• Last updated on November 11, 2022

The Supreme Court struck down an amendment to the Arkansas constitution that imposed term limits for members of both houses of Congress.

By 1995 Arkansas and twenty-two other states had adopted limits on the terms of office for members of Congress. By a 5-4 vote, the Supreme Court ruled that such limits were unconstitutional. In his sixty-one-page opinion for the Court, Justice John Paul Stevens Stevens, John Paul;United States Term Limits v. Thornton[United States Term Limits v. Thornton] observed that term limits were qualifications and that neither states nor Congress was authorized to add to the qualifications for representatives found in Article I of the U.S. Constitution. Allowing individual states to craft their own qualifications would “erode the structure envisioned by the framers.” Therefore, a constitutional amendment was the only acceptable way to obtain the desired limits. The dissenters emphasized two points: states’ rights and silence in the Constitution concerning the issue.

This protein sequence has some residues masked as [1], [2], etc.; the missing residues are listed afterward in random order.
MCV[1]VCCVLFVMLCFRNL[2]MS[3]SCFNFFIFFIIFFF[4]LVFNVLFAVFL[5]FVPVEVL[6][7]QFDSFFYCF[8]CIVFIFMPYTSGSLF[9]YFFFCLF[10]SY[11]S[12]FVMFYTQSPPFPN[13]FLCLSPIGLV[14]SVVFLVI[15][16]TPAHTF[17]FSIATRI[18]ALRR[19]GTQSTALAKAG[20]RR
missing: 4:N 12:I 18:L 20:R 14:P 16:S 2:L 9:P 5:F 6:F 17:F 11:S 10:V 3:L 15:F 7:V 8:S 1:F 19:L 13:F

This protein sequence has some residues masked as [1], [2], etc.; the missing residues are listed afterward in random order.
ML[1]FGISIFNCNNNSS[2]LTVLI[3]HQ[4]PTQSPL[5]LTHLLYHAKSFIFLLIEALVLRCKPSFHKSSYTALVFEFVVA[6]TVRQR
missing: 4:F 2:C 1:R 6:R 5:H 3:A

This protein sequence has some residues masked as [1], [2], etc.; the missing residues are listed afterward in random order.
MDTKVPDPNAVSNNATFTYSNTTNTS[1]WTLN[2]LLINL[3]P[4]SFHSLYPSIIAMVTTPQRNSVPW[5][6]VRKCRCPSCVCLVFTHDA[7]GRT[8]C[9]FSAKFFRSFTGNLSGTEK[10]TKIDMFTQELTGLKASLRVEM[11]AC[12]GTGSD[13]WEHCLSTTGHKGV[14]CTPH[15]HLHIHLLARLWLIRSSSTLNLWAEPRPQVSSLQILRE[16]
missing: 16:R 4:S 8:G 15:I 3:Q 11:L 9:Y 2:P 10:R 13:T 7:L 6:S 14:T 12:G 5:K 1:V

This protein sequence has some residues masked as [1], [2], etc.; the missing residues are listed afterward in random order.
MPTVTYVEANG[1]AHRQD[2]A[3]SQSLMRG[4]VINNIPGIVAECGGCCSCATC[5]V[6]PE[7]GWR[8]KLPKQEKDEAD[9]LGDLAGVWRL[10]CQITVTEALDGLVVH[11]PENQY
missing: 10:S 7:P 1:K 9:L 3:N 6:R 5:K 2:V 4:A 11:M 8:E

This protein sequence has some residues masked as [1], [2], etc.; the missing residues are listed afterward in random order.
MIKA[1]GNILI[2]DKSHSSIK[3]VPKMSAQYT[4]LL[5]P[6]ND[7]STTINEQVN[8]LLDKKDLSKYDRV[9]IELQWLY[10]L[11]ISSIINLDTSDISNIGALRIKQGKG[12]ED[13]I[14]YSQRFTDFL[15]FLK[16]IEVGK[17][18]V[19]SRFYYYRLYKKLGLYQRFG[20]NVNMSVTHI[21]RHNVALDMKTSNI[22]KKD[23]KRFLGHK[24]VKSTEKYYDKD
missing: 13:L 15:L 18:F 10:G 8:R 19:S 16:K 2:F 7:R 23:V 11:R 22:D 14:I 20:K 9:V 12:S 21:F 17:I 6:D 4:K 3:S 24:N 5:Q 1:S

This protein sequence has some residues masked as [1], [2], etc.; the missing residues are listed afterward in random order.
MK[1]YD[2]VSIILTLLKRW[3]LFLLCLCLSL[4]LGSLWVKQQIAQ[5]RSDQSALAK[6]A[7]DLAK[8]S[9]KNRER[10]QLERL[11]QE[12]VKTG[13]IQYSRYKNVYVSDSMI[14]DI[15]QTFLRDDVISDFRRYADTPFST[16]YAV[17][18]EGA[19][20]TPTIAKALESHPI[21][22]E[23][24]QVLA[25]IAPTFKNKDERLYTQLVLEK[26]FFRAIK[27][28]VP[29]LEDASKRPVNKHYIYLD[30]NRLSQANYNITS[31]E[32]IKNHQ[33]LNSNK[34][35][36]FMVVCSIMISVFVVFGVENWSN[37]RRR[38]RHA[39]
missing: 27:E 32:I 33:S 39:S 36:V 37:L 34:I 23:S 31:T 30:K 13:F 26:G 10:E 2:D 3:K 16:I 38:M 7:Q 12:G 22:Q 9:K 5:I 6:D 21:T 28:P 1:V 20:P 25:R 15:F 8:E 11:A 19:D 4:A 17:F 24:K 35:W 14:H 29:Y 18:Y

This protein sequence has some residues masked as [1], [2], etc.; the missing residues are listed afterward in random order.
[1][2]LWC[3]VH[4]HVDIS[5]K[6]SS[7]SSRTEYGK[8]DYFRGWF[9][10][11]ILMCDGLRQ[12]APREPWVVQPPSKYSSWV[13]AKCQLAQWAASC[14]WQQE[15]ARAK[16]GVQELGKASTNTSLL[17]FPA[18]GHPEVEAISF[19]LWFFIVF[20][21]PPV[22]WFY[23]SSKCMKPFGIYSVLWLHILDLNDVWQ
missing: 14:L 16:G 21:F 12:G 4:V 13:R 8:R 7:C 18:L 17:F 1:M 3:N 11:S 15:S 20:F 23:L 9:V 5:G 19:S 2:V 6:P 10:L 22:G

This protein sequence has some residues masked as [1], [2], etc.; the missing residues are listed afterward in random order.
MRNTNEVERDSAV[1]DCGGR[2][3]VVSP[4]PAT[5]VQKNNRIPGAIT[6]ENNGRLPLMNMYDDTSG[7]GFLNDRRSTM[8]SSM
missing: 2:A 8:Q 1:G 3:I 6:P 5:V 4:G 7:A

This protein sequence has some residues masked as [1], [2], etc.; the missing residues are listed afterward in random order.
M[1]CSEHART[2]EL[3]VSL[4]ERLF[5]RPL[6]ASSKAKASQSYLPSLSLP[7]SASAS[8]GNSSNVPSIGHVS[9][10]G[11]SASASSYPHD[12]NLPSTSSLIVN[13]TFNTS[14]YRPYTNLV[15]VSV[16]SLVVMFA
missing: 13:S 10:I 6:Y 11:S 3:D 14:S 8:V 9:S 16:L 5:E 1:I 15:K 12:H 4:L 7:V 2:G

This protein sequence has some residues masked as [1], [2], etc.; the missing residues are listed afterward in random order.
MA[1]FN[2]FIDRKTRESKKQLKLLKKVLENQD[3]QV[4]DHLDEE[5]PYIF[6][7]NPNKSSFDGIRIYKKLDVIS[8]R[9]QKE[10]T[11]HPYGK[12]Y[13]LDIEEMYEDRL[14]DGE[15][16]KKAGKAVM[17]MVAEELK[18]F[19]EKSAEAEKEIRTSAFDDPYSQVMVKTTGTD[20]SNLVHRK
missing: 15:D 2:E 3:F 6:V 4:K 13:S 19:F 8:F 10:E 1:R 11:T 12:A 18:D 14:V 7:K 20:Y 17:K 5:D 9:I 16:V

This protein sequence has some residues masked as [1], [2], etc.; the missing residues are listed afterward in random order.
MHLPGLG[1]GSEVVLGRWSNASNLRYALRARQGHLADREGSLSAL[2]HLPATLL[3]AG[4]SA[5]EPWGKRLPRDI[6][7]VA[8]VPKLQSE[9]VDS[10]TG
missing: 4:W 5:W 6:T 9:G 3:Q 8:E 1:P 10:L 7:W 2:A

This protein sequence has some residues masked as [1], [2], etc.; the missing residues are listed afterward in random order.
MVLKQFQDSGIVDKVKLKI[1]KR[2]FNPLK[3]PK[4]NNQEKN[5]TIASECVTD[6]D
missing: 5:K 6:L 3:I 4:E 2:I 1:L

Congress, qualifications for

Constitutional amendment process

Palmer v. Thompson

States’ rights and state sovereignty

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